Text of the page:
There has been a constant stream of discoveries in the last twelve months which suggest a need to move back the dates for our early ancestor’s migration out of Africa. Modern human fossils uncovered in Asia, as well as new DNA studies, have pushed back the occupation of that continent from 60,000 to 120,000 years ago. Stone tools and hominin fossils discoveries suggest that archaic Homo sapiens inhabited parts of Eurasia well before 200,000 years ago, at least 300,000 to 400,000 years ago.

These suggested revisions to the human story may sound quite major, but they are extremely conservative considering the greater body of evidence available. There is a good reason to believe our early ancestors migrated out of Africa 2,000,000 years ago, for some peculiar reason the public almost never hears about this in the mass media. It may at first sound so extreme that it must be a fanciful revision, but it is incredibly reasonable and supported by a wealth of sound scientific evidence.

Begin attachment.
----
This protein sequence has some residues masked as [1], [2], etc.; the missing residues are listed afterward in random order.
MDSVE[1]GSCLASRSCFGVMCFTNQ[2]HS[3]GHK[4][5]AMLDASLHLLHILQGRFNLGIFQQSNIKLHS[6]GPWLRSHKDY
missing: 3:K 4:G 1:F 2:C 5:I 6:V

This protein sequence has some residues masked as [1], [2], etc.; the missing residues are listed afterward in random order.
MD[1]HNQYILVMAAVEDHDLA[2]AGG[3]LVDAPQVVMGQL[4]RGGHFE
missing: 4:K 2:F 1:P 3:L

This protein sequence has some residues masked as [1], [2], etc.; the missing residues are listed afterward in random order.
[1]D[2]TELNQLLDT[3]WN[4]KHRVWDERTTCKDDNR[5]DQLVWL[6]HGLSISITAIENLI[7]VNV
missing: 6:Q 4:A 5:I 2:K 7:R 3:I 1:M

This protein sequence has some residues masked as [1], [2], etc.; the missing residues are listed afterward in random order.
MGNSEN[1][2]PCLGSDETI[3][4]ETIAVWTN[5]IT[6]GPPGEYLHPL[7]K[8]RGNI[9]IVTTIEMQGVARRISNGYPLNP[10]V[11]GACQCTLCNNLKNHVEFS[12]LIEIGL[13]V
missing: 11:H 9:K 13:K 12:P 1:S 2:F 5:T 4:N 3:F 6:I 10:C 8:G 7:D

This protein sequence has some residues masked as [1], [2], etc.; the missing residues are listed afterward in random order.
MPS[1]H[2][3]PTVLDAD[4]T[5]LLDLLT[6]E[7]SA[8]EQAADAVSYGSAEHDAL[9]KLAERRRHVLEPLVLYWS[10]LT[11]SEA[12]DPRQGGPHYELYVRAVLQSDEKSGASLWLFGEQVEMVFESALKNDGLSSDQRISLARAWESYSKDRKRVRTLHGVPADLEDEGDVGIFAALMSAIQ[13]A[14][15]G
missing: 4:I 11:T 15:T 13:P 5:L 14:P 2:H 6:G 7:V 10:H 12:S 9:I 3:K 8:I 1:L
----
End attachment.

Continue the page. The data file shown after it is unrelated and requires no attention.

“It was not until around 2 million years ago that human ancestors first migrated out of Africa and spread throughout the Old World.” – Rolf Quam, Associate Professor of Anthropology, Binghamton University, State University of New York

Today scientists almost unanimously believe that modern humans can trace their origins back to a population of hominins that appeared in the African fossil record around 2 million years ago, Homo ergaster. That Homo ergaster is our direct ancestor has never been established for certain, and there has always been a second strong contender, Homo erectus. We know that Homo erectus and Homo ergaster were once part of a single population, 2 million years ago they were simply two regionally separated populations within a single species.